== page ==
Last week, Uruguay became the first country in the world to legalise the consumption, production and sale of cannabis. Drug laws around the world are evolving as the cataclysmic failure of prohibition becomes impossible to ignore. The winds of change cometh. Slowly, oh so painfully slowly, they are a-blowing.
An estimated $100bn of your hard earned tax is spent fighting the war on drugs each year across the world, and where has it got us? Under prohibition, drug use has risen faster than at any other time in history. In the past thirty years heroin use has risen by at least 1000%, cocaine has doubled; ecstasy use went from zero to several million pills a week being consumed. The global trade of drugs is now worth a growing $350bn a year.
Drugs have become more potent as more concentrated weights produce higher profit margins: instead of cocaine, opium and marijuana there is now crack, heroin and skunk. Purity has increased tremendously yet prices have dropped. Methamphetamine is on the brink of an epidemic. The government has admitted it is unable to control the rapid development of legal highs.
Not only has prohibition failed to eliminate drugs, it feeds criminal gangs, and corruption has seeped into every level of the judiciary, police and military. Drug profits fuel and escalate violence in unstable conflict zones, claiming lives every day.
These are direct consequences of prohibition; the problems are not seen with regulated drugs like alcohol and tobacco, yet the same issues arose when alcohol was prohibited in the U.S. in the 1920’s, with the emergence of the Mafia.
Prohibition is causing far more damage than the drugs themselves could ever do.
The rationale behind the current strategy is that by cutting off drug supply, people won’t be able to take drugs and so the problem will disappear. But simple economics tells us that where there is a demand, there will be a supply. It is like squeezing a balloon – the air will simply reappear somewhere else.
Illicit drugs are categorised according to the level of harm they induce: the more harmful the drug, the harsher the penalties. So effectively, we place our most dangerous drugs in the trust of unregulated dealers and criminals. This could mean a user pays a lot of money for oregano, or it could mean that they buy a pill that kills them.
The drastic need for reform is no longer a leftfield view. Advocates stretch far and wide, from world leaders such as Juan Manuel Santos, Otto Perez Molina and José Mujica, presidents of Columbia, Guatemala and Uruguay respectively, to attorney generals and top police constables, to respected figures like Stephen Fry, Richard Branson and The Economist magazine. Even the UK government seems to be finally taking heed, and for the first time, large scale, objective scientific research examining other countries drug policies are taking place. Things are looking tentatively promising.
But the status quo will remain so long as it is not in politicians’ best interests to change it. A fear of not wanting to appear soft on drugs has kept the current regime operating for so long, yet it is for precisely that reason that reform is needed.
Bringing the drugs market under government control would cut off the primary income of criminal gangs. Control can be seized on the production, distribution and consumption of drugs, with rigorously checked operations, enforced age limits, licensing regulations, registered users, labelled products, maximum quantities available and safer drugs.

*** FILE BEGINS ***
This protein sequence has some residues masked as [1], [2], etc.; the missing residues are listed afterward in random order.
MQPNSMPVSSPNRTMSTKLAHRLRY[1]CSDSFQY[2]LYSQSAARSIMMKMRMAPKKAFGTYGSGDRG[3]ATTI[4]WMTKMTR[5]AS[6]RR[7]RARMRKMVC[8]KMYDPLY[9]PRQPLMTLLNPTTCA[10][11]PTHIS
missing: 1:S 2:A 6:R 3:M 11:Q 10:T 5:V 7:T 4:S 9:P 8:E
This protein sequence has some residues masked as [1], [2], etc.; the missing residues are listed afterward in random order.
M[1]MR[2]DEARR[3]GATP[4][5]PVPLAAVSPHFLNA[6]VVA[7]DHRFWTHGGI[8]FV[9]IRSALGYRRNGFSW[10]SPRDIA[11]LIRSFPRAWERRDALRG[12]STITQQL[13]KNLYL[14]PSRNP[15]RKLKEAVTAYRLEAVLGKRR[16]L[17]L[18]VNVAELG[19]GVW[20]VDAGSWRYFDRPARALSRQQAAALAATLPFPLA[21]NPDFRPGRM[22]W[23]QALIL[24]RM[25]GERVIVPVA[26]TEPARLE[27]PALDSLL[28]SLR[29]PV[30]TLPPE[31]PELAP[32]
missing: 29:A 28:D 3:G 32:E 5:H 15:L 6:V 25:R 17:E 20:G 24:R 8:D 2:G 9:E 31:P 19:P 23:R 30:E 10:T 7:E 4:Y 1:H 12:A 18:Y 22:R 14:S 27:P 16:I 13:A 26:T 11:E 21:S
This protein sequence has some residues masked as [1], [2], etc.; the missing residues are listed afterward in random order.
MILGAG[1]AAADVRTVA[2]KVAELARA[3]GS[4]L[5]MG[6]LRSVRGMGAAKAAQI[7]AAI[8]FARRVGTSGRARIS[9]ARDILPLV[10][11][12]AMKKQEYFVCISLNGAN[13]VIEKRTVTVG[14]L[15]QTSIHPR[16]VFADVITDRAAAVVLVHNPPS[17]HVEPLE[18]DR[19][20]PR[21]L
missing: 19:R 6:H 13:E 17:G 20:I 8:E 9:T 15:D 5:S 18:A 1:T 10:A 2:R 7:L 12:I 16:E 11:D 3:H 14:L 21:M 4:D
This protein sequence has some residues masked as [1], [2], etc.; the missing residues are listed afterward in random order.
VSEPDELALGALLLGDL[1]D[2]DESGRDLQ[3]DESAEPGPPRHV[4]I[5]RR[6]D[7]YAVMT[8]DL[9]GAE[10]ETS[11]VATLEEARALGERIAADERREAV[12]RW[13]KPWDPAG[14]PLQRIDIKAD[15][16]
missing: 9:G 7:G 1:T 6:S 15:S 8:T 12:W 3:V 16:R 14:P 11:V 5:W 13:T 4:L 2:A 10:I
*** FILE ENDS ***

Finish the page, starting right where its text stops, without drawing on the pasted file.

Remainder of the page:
By moving it from a criminal issue to a health one, police resources can be alleviated and spending refocused.
More money can be spent on treating addiction. For instance, cleaner environments for heroin addicts can be provided to reduce aids and hepatitis C. Mike Barton, a senior UK constable, believes ‘addicts must be treated and cared for and encouraged to break the cycle of addiction. They do not need to be criminalised’.
Money can be spent on better education and research. Teaching children that ‘drugs are bad, mmkay’ and ‘just say no’ is not good enough. It doesn’t work. If an individual accidentally overdoses, their friends need to know how to handle it, without being scared to go to the authorities, and better researched drugs, with knowledge of their contents, make recovery far more likely. Most importantly, education teaches people how to stay out of trouble in the first place.
Improved education and research changes cultural and social views, and history has taught us that it is these that change patterns. For instance, since better knowledge of the health effects of tobacco have become known, rates of smoking have significantly declined. But while drugs remain taboo, scientific research and education are hindered.
The law has little correlation with drug use. The UK has one of the harshest enforcement regimes and still remains the highest consumer in Europe. And it is mostly Class A drugs, carrying the harshest penalties, which have seen the most dramatic rises in use. The criminal system is based on the principle of allowing consenting adults to engage in whatever behaviour they wish so long as it does not harm others. It does not ban other things that are bad for us, such as unsafe sex, dangerous sports and fast food. It should not be used to send out public health messages.
Independent think tanks like Transform and The Beckley Foundation are working hard to raise awareness, because change will only occur if enough people’s opinions make it necessary for the government to rethink.
It is time to become realistic and admit this ludicrous war on drugs has failed for long enough. The fact is, millions of people want the right to take drugs and are doing so despite the law. Reducing drug related harm is more important than the futile pursuit of a drug free society.
Congratulations, Uruguay, for having the cojones to stand up and try something else, and paving the way for reform.